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Good news, bad news: Mar.16-Mar. 22, 2012

Sidney Crosby is back, again, but say so long to Encyclopedia Britannica


 

Good news

Good news, bad news

Faisal Mahmood/Reuters

Breathe easy

The level of industrial pollution being created in North America dropped between 2005 and 2009, according to a new report by the Commission for Environmental Cooperation. Emissions from Canada, Mexico and the U.S. decreased from 5.7 billion kilograms to 4.9 billion. Things could soon be even clearer in Nova Scotia, the first province to strike a deal with Ottawa whereby its regulations regarding greenhouse gas emissions will trump federal ones. Nova Scotia has already committed to cutting emissions from coal-fired electricity sources by 25 per cent from 2007 levels by 2020.

Let’s make a deal

The friendly bid by Swiss-based Glencore to buy Canadian grain-handler Viterra has managed to avoid much of the usual teeth-gnashing over the evils of foreign takeovers. Hopefully this level-headedness prevails. Under the deal, a chunk of Viterra’s assets will be sold to Canada’s Richardson family and Agrium. But more importantly, Viterra is not a “strategic asset” or owned by Canada. It is owned by its shareholders, who see true value in this deal. That, and the belief in the free flow of capital, is paramount.

Sid’s back! Again!

After post-concussion symptoms knocked Sidney Crosby out of the game not once but twice since last year, hockey fans are relieved to see the star back on the ice. His return, during a game against the New York Rangers, wasn’t as flashy or physical as his previous comeback in November. That’s prompted sports pundits to muse that opponents might be “going easy” on Crosby for fear of being the villain who knocks him out again. Tough hockey is the best hockey, but if players are starting to think twice about targeting the head—whether it’s Crosby’s or someone else’s—that’s a victory for everybody.

Discoveries for the ages

New dinosaur bones have been were discovered in Alberta. The Gryphoceratops morrisoni was the size of a medium dog and possessed horns. Scientists in Russia are celebrating, too: they have found the thigh bone of a woolly mammoth, which takes them one step closer to creating a clone with a South Korean biotech company. Can Jurassic Park be far off?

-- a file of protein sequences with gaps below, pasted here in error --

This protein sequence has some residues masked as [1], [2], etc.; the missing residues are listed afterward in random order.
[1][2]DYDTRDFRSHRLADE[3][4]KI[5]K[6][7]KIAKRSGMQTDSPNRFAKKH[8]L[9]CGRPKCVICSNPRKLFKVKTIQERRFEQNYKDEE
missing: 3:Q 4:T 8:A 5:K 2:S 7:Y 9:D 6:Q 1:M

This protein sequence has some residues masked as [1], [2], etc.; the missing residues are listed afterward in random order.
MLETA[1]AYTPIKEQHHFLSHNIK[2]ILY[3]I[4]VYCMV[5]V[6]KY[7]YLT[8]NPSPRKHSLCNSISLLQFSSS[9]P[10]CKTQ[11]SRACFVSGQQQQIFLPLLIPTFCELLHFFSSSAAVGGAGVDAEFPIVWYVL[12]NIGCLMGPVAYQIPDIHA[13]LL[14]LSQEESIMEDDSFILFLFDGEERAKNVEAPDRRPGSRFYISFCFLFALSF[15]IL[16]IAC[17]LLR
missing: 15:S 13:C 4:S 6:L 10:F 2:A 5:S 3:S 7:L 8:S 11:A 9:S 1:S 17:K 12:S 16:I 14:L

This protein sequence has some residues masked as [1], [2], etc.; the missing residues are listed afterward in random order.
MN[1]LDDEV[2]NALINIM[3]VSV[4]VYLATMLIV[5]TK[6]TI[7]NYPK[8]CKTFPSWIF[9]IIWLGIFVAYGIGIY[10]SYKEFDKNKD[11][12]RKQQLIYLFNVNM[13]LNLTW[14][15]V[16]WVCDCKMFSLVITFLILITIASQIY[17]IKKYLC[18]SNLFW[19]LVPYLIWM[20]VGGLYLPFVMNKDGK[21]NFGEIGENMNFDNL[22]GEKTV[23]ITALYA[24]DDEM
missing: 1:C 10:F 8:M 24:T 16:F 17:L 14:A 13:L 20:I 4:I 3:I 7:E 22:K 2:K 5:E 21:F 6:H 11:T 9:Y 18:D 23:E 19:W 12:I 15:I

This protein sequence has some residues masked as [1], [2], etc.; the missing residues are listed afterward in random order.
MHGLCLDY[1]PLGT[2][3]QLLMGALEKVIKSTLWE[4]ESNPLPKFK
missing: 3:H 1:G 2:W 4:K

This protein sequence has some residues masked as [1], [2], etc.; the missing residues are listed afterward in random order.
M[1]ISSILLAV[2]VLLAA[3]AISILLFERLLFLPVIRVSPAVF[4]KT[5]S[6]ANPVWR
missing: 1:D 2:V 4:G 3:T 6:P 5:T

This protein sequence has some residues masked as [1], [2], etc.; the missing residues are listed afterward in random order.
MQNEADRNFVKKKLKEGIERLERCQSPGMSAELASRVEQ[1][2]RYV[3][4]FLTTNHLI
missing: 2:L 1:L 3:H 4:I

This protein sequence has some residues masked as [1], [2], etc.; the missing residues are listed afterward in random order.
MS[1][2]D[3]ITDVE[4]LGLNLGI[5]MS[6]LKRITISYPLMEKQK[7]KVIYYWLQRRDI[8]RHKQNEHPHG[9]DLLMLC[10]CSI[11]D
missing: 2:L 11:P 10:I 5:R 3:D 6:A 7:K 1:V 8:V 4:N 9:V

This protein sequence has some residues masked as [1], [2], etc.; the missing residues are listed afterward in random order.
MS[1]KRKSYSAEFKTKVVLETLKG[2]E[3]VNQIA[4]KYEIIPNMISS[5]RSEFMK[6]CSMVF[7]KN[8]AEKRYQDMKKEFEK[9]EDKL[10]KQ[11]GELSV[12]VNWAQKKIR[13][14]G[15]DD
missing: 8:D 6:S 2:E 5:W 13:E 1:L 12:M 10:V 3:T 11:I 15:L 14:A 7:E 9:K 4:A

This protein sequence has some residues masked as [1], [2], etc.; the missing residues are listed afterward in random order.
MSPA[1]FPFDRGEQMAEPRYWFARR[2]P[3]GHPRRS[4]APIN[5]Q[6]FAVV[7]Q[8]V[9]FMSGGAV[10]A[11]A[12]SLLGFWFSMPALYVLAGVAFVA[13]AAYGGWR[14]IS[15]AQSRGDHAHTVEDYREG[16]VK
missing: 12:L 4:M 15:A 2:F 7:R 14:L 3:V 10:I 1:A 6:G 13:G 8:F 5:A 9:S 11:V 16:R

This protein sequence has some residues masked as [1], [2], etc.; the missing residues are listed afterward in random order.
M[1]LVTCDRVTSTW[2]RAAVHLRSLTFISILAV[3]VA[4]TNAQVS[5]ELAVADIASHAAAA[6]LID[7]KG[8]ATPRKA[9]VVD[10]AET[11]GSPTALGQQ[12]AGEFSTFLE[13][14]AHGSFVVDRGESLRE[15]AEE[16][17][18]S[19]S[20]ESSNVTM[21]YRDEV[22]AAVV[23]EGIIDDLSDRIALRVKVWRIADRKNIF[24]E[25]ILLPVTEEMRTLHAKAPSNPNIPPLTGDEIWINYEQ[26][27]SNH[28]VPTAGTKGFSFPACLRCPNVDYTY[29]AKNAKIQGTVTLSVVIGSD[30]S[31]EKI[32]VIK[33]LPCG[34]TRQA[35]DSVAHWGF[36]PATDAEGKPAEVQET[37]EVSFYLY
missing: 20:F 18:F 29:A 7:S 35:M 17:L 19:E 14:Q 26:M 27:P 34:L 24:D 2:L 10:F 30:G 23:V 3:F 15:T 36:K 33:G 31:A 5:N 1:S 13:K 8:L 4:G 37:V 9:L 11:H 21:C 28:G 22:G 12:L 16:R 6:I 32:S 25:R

Bad news

Good news, bad news

Andrew Winning/Reuters

The horrors of war

The American soldier who killed 16 civilians in Afghanistan last week has been named and sent back to the U.S. to face charges. Staff Sgt. Robert Bales, 38, reportedly witnessed his comrade’s leg get blown off a day before the killings. Meanwhile, a new study reveals that suicide among U.S. soldiers was up 80 per cent between 2004 and 2008. No matter how much we study post-traumatic stress disorder, the havoc that war plays on the minds of those who experience it may never be fully understood.

Ignoble activism

First, brutal and violent riots erupted in Montreal in protest of—wait for it—police brutality. Then, raucous riots erupted in London, Ont., in protest of . . . St. Patrick’s Day? In less than a week, hundreds of Canadians have been hurt and arrested, and scores more have had their property and businesses damaged. Stupidity, vandalism and violence under the guise of activism or youthful misadventure is getting to be a bad habit in Canada. Those who participated in the riots should pay more attention to what’s happening in the Middle East, especially Syria—which just had one of its bloodiest protests since the uprising began—to learn what truly warrants vigorous protest.

The original info highway

Encyclopedia Britannica, the 244-year-old company that started in Scotland, has announced that it is ceasing publication of its print edition, all 32 volumes, weighing 129 lb. This isn’t the first time the Internet has threatened to make irrelevant—and extinct—the old-fashioned ink-on-paper way of learning. We can only hope demand for this venerable collection will surge before the last book is bound and an information institution is lost forever.

The dangers of multi-tasking

A Vancouver deputy police chief was ticketed for driving without due care and attention after he rear-ended a car while looking at his cellphone. Police are exempt from a B.C. law outlawing cellphones behind the wheel. The officer was fined under different legislation. At least he accepted responsibility and used the crash as a teaching moment: “I urge other drivers to keep their attention fully focused on the road ahead.” Even if you’re not required to.


 

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